Today Moheli is among the islands that make up the nation of Comoros, and a map of it appears on a Comoros 230-franc airmail stamp of 1975 (Scott C68).

My next step was to check out Moheli in the Scott Standard Postage Stamp Catalogue, and that provided a nice surprise: The Scott listings for Moheli take up only a single column and, happily, almost all 22 major varieties fall within the realm of “affordable.” The exceptions are the high-denomination Scott 16, and two expensive minor varieties: 21a, with the “Moheli” overprint doubled, and 21b, the “Moheli” overprint tripled.

This means that Moheli stamps make a compact and probably attainable collection.

The first 16 issues for Moheli were created from France’s Navigation and Commerce design keytype stamps. This design was the work of artist Louis-Eugene Mouchon, intended for stamps of France’s colonial territories and used in those regions beginning in 1892.

“Keytype” refers to a basic design used for stamps of two or more of a country’s colonies, with a blank space in the design where the name of the pertinent colony can be added for its issues.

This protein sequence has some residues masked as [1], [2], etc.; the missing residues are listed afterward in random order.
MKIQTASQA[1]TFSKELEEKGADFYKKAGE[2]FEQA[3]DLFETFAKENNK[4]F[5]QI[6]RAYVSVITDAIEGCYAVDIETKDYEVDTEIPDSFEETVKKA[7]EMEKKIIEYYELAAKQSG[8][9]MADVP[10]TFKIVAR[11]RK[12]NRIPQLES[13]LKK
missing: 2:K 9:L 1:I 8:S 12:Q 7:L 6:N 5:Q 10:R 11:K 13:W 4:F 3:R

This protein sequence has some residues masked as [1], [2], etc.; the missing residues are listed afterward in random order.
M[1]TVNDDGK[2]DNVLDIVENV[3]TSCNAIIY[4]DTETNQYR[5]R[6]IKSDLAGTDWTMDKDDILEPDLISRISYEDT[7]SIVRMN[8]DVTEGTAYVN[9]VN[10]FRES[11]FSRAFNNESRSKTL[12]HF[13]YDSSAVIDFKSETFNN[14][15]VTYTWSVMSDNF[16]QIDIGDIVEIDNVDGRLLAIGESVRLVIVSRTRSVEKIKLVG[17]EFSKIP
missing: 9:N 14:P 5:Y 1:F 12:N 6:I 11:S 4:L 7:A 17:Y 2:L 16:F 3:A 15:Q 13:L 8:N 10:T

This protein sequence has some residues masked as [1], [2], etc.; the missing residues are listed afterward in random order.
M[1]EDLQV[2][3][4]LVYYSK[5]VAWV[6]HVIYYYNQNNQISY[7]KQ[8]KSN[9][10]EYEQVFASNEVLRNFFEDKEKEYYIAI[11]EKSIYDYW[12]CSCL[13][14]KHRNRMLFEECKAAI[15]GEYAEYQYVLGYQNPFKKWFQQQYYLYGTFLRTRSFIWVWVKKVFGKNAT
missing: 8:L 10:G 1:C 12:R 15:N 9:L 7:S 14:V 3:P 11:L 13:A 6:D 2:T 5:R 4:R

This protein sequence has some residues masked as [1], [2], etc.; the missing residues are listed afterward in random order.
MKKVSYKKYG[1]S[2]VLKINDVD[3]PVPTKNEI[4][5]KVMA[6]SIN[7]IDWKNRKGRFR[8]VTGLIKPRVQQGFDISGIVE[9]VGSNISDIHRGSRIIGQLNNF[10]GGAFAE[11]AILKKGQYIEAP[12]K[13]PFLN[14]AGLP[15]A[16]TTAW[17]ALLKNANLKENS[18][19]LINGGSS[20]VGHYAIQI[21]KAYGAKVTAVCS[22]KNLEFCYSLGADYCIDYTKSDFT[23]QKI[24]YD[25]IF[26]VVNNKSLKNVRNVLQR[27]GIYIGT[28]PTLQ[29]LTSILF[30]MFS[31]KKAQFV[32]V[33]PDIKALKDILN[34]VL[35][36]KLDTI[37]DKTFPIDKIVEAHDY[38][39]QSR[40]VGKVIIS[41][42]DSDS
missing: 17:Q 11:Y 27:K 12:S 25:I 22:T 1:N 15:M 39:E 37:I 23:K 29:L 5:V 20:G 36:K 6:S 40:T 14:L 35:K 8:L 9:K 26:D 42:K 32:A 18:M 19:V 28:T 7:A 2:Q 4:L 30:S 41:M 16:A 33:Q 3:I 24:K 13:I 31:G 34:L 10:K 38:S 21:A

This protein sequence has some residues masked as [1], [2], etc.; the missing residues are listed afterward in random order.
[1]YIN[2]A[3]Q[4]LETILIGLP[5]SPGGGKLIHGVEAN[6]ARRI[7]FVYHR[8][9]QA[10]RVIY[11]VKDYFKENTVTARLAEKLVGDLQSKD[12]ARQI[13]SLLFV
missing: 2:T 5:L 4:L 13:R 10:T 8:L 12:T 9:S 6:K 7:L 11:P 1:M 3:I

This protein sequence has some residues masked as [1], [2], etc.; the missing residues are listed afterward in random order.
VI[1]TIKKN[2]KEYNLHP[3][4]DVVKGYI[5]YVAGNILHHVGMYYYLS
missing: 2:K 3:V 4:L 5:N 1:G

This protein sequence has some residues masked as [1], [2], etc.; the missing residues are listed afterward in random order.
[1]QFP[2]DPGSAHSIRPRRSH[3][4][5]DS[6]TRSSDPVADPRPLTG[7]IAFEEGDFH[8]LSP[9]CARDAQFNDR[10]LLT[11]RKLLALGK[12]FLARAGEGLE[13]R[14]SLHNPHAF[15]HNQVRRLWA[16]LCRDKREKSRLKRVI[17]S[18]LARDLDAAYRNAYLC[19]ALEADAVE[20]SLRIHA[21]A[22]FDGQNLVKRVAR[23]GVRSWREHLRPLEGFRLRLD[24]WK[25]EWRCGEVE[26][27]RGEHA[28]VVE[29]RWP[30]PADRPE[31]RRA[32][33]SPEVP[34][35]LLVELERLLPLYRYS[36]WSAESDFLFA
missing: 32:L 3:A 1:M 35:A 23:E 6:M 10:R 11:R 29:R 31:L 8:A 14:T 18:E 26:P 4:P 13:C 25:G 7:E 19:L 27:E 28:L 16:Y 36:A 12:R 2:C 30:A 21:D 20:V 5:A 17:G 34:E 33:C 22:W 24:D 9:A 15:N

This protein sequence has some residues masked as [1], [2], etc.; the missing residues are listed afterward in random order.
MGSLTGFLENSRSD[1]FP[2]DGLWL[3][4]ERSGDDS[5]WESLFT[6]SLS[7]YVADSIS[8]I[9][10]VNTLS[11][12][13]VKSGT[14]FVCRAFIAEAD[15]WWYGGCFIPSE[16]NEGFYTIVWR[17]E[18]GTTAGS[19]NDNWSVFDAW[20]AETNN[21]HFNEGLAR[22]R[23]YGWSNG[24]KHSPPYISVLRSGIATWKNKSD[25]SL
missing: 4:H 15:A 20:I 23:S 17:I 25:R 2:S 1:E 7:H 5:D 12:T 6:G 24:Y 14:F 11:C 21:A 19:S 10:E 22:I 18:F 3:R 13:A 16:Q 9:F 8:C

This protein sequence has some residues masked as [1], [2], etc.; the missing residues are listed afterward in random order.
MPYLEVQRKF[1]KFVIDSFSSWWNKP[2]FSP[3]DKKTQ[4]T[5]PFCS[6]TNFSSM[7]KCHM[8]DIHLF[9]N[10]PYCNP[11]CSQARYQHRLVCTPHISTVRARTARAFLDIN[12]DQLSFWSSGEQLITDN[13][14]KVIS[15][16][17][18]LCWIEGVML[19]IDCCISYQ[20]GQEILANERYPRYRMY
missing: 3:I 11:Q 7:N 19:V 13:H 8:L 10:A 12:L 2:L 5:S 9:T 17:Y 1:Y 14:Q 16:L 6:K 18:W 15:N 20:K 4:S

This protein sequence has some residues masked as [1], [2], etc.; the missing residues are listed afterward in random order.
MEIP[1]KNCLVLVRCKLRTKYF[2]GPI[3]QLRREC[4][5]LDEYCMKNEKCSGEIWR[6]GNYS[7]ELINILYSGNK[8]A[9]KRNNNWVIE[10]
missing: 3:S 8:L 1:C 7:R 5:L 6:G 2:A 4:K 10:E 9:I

The first issue of Moheli, from 1906, is the 1-centime black stamp printed on lilac-blue tinted paper (Scott 1). It is a good example of a keytype stamp. “Moheli” is printed in all capital letters in red in the space at the foot of the design.

Except for Scott 4, 5 and 7, which are not on tinted paper, the 16 stamps in the 1906-07 series are printed in different ink colors and on different tinted papers, giving the group quite a colorful and attractive appearance.

The second group of Moheli stamps was issued in 1912. These stamps are all surcharged with either 5 centimes or 10c on the colony’s previously issued Navigation and Commerce keytype stamps.

This surcharging used up the remainders of the stamps originally issued in 1906-07. (A footnote in the Scott Standard catalog states, “The stamps of Moheli were supposed to have been superseded by those of Madagascar, January, 1908,” but this did not happen.)